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Brownfield Development

Brownfield Development“Greenfields” is a planning term used to describe undeveloped land on the fringes of cities. These areas were formerly farms or undeveloped tracts, but are now being converted into subdivisions, shopping malls - all the accoutrements of modern urban sprawl. For many North American cities, the result has been a “donut” effect - continuing growth and economic vitality on the outer edges, but an empty city core. The empty core typically contains minimal residential areas and is often associated with former industrial or commercial lands/buildings that now stand empty. Also, many of the industrial or commercial properties are contaminated (leaking underground fuel storage tanks, on-site disposal of waste materials or dumping Brownfield Developmentof process by-products) resulting in a stigma that further devalued the property.

As cities sprawled larger and larger, costs of transportation and provision of other services led to a renewal of interest in inner-city properties. The rehabilitation of older residential units is well known and has resulted in numerous “new” communities, with an associated resurgence in community restaurants, stores and other facilities. However, the empty industrial and commercial properties continued to blight the urban fabric.

Brownfield Development“Brownfields” (see www. and is the planning term used to describe the rehabilitation of these inner-city commercial and industrial lands, with new uses the complement neighbourhoods and restore the property to the urban community. Such re-development has now been recognized a part of a broader shift in economic thinking, with a better utilization of existing resources.

Brownfield DevelopmentBy definition, brownfields are:

  • Properties located within the inner part of urban centres;
  • Formerly used as industrial or heavy commercial activities;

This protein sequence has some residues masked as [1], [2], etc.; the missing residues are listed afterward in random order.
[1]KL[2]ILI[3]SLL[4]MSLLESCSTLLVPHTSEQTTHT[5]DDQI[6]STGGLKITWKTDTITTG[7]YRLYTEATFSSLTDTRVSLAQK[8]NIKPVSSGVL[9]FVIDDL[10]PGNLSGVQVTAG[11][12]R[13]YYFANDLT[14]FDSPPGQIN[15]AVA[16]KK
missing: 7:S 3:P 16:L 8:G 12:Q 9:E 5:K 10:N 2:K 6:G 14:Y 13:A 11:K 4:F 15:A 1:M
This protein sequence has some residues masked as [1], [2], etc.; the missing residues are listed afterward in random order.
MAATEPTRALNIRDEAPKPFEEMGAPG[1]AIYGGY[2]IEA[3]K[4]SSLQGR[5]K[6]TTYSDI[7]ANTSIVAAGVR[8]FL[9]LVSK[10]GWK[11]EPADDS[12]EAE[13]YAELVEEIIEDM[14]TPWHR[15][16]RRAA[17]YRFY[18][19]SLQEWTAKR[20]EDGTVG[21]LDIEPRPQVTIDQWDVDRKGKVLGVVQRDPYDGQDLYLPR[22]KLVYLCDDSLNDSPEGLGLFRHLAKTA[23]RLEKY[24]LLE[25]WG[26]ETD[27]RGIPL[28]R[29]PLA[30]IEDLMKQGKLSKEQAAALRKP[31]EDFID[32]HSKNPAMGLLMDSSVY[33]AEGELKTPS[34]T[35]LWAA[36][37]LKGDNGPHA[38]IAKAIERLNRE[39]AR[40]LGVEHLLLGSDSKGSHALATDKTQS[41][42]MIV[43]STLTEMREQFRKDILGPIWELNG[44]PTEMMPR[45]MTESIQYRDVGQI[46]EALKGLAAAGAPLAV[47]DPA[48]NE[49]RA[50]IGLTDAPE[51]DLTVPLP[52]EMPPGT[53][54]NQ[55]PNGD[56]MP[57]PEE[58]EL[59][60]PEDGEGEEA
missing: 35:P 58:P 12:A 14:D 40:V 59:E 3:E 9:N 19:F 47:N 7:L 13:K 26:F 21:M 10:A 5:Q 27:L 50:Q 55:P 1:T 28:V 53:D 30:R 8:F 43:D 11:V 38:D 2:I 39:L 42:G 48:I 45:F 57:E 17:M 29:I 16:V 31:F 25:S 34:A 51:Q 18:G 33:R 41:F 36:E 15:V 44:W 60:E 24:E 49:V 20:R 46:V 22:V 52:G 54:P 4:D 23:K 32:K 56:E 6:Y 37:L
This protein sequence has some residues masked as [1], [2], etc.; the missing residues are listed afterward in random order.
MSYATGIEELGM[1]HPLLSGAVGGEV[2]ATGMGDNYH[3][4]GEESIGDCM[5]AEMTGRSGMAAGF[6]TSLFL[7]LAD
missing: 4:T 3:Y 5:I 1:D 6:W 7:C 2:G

• Current uses have low value; e.g., warehouses, parking lots;
  • General appearance and maintenance tends to reflect on neighbouring community, resulting in a broader area of low values, neglected maintenance and low attraction for further development;
  • May be contaminated, due to former site activities;
  • Low cost to purchase, combined with remediation costs, can provide basis for high value alternative use of the property.

Brownfield DevelopmentOCL Services Ltd./ OCL Group has worked closely with Clients under the concept of a Brownfield development, wherein we ensure all environmental constraints are met while still meeting goals of economics and development. A key component of the Remedial Action Plan may be the evaluation of risk associated with property contamination. This activity includes the use of both RBCA-Atlantic PIRI and trace metal exposure risk models. We have successfully worked with Clients and regulatory agencies to facilitate the establishment of risk-based corrective actions and the development of inner-city properties.

Brownfield DevelopmentThe largest brownfield re-development in Atlantic Canada, the former CN Rail Car Shops in Moncton, New Brunswick, was the recipient of several major national and international awards.

Recent Projects

Brownfield Re-development of 6116 Almon St, Halifax, N.S.

Re-development of Former CN Rail Car Shops Property, Moncton, N.B, Canada

Re-development of 790, 829 and 850 McLean St, Halifax, N.S.

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